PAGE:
William Campbell was born in Augusta County about the year 1745, and was of Scotch origin. He received a liberal
education, and early displayed a taste and genius for military science. He was of well proportioned and commanding
figure, being over six feet high, and of grave and dignified demeanor. In 1775, he joined the first regular troops
raised in Virginia, having been commissioned a captain in the first regiment. In 1776, he resigned, owing to the
danger to which his family and friends were exposed from Indian hostilities, and returned to Washington county,
where he was commissioned lieutenant colonel of the county militia, and the year following to the colonelcy on
the resignation of Col. Evan Shelby, se'r. In this rank he continued until after the battles of King's Mountain
and Guilford, when he was appointed by the Legislature of Virginia to the rank of Brigadier General, and was ordered
to join LaFayette in opposing the British in 1781. After the defeat of the British General Furguson, Cornwallis
imbibed a personal resentment, and had the temerity to threaten Gen. Campbell with death if he fell into his hands.
To these threats Gen. Campbell responded by declaring that if Cornwallis fell into the hands of the Americans he
would meet the fate of Ferguson. This, soon after, at the battle of Guilford, had nearly been the case, for had
all the militia behaved with the firmness as did the wing commanded by Gen. Campbell, the British army must have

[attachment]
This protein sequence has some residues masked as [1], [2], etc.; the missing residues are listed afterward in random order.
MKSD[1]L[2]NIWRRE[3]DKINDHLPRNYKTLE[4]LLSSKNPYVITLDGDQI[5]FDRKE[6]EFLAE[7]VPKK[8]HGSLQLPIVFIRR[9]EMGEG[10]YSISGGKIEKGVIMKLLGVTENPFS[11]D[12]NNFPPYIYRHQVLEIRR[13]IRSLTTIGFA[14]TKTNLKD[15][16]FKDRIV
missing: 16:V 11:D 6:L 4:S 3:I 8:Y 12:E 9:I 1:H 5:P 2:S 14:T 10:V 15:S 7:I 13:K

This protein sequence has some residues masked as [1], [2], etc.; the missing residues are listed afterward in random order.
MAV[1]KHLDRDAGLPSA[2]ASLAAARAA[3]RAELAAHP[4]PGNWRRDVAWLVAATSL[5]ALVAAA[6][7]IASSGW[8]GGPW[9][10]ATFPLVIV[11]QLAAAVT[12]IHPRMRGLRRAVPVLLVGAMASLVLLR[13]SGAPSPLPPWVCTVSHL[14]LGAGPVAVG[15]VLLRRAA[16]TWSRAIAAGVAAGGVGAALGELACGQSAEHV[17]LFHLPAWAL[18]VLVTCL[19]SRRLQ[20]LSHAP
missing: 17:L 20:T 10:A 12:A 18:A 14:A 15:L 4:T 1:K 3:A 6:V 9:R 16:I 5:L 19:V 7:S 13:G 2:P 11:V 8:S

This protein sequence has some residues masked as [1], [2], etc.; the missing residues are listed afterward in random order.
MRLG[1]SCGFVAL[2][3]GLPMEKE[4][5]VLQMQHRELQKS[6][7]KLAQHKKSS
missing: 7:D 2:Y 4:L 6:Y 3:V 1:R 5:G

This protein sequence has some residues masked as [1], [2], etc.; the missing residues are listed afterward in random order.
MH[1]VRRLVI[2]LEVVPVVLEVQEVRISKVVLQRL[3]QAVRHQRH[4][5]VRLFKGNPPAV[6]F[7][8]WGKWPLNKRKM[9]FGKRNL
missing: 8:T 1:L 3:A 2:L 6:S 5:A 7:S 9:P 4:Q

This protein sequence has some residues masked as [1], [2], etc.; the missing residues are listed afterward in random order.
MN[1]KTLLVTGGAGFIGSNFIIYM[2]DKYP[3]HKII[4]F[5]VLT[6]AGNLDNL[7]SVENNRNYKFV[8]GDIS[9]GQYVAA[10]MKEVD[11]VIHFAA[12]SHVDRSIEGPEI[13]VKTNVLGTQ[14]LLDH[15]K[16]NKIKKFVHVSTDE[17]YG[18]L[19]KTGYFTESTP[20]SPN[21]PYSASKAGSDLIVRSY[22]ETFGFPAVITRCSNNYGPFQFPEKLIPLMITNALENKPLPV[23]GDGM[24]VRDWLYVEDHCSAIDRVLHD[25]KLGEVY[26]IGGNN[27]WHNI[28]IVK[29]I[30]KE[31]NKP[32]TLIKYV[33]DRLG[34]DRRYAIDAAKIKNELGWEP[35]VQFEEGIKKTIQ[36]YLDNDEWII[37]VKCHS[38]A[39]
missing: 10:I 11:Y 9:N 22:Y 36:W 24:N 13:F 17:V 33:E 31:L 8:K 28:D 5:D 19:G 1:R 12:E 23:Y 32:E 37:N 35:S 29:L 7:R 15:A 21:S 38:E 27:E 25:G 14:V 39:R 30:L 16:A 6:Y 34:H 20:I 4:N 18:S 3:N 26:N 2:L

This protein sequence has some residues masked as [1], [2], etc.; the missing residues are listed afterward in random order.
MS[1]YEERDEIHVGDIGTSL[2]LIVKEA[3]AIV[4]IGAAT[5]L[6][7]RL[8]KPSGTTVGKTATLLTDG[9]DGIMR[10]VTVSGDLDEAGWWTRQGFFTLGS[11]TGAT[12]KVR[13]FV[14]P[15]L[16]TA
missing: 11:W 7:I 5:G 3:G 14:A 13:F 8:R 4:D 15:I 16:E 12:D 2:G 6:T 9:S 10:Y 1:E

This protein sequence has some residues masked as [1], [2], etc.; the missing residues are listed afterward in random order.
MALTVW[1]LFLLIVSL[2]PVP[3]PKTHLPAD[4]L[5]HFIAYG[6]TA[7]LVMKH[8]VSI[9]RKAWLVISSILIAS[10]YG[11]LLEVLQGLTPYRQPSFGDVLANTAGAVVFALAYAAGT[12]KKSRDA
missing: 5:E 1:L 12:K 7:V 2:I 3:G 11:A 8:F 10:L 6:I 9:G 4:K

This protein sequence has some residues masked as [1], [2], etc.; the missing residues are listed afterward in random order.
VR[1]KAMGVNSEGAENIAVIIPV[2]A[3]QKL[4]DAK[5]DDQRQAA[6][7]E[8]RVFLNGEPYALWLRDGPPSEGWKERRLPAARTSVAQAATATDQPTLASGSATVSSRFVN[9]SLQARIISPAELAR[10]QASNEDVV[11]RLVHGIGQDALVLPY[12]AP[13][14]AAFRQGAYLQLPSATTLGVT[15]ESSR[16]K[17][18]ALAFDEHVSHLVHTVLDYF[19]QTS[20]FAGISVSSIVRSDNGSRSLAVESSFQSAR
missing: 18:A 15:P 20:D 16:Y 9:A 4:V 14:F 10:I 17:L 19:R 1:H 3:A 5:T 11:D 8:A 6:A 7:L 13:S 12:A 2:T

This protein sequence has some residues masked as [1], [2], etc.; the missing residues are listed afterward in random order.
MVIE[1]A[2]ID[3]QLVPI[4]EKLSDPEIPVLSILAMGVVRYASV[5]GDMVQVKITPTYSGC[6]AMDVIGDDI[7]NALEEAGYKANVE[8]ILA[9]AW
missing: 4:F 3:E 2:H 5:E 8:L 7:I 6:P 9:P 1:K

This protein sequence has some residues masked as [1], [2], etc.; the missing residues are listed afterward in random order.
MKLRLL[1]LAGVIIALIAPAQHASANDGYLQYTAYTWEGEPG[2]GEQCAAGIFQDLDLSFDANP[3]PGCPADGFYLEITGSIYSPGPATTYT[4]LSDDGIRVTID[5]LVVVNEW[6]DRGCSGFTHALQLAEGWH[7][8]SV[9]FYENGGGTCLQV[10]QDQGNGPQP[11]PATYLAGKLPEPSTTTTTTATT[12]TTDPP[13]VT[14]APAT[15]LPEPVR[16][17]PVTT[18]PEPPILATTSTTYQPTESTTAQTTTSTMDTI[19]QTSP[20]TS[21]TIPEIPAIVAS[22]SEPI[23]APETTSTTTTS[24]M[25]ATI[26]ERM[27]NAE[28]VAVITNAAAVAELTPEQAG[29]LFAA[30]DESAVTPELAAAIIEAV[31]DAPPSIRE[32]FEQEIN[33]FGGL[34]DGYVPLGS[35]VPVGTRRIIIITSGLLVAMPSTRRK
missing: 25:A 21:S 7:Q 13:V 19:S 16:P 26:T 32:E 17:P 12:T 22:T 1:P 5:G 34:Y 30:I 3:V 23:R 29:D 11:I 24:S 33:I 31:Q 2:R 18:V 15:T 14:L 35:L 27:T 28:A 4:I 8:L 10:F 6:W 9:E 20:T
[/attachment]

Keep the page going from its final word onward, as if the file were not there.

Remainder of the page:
met with total defeat.
On forming the army in Virginia, in 1781, under LaFayette, Gen. Campbell became a favorite of Lafayette, who gave
him command of the brigade of light infantry and riflemen. A few weeks before the siege of Yorktown, illness caused
him to retire to the country house of a friend, and there, in the thirty sixth year of his age, he expired.
To military genius he united moral and social virtues and an exemplary life. His military career was short but
brilliant. With an inferior force of undisciplined militia, he marched in a few days near two hundred miles, over
rugged mountains, in search of the enemy, who were commanded by experienced officers, and who had chosen at King's
Mountain his field for battle. It was a strong position, more in the nature of a fortification than an open field.
The assault on the British was impetuous and irresistible, and their victory glorious. It caused the retreat of
the British army, and broke up their plan of an invasion of Virginia in that year. It also reanimated the friends
of Liberty in the southern states, and was the prelude to the final triumph the following year at Yorktown.
The Virginia Legislature voted him a sword, horse and pistols for his conduct at King's Mountain, and named a county
in his honor. Congress passed in his favor highly complimentary resolutions.
At the time of his death, LaFayette issued an order regretting the decease of "an officer whose services must
have endeared him to every citizen and soldier," as one who had "acquired a glory in the affairs of King's
Mountain and Guilford which will do his memory everlasting honor and ensure him a high rank among the defenders
of Liberty in America."
History of Augusta County, Virginia
By: J. Lewis Payton
Samuel M. Yost & Son. Publisher
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